Canada's Original Think Tank

Access to Justice

Access to Justice

Access to Justice

Access to Justice

Published on 25 September 2014
Your Question Period by Senator Jane Cordy

Please press play to listen to the audio of this question. Please note that the audio is provided in the language in which the senators spoke. Senators may speak either official language in the Senate Chamber. For the full text of the translated exchange please click here.

Hon. Jane Cordy:

My question for the Leader of the Government in the Senate today comes from Samuel Michaels of Thornhill, Ontario. Mr. Michaels is the managing editor of the Osgoode Law School student paper. Mr. Michaels asks, and I will read his question as he sent it:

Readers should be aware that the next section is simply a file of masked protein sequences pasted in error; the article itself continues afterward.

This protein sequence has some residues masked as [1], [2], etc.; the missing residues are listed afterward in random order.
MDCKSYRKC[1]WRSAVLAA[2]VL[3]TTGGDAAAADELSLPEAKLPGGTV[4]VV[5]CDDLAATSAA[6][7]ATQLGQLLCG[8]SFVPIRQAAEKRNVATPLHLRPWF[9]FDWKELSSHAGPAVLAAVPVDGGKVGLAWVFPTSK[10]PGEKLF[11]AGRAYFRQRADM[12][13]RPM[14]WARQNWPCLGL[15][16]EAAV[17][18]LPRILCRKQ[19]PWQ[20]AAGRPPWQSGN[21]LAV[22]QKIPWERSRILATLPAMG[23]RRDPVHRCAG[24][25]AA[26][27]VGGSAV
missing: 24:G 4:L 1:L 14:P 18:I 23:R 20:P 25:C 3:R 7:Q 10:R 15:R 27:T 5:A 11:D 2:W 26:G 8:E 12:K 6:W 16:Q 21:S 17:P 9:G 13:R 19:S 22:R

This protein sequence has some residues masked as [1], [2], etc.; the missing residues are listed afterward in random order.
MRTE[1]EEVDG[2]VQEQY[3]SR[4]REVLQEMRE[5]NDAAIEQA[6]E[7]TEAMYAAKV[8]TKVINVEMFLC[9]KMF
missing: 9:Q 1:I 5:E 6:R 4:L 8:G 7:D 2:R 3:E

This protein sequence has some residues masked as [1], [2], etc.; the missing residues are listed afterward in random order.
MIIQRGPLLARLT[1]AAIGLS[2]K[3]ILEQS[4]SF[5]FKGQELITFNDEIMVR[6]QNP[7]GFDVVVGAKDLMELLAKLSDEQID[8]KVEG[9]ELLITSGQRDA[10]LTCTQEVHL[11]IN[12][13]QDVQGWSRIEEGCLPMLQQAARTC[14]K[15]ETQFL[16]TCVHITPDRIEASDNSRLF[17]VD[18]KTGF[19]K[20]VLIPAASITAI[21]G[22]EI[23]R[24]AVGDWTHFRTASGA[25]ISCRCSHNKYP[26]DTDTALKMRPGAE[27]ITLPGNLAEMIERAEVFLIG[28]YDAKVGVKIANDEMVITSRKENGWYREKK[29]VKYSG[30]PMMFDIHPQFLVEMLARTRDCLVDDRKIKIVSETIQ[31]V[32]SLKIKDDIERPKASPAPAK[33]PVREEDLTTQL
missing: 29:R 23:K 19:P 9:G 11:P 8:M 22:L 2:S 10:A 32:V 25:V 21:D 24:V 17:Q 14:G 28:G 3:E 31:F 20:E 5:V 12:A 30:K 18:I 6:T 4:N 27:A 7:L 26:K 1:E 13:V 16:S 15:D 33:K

The Supreme Court has said that access to justice is, to paraphrase, more so about accessing the system than accessing a high quality service (B.C. v. Christie). What is the Government’s position on access to justice rights for Canadians?


I will continue with Mr. Michaels’ questions. He says, and again this is a direct quote from Mr. Michaels:

We hear so much about Canadians who are unable to afford a lawyer, but still above the legal aid eligibility cut-off.

He says, for example, that over 65 per cent of individuals in family court are self-represented. And his source was The Toronto Star. Mr. Michaels continues:

What does the Government feel should be done for these individuals? What services should they have a right to? I am very passionate about access to justice, and hope the Government will adopt a position that encourages better services and representation for all Canadians.


Please click here to read the full text of this exchange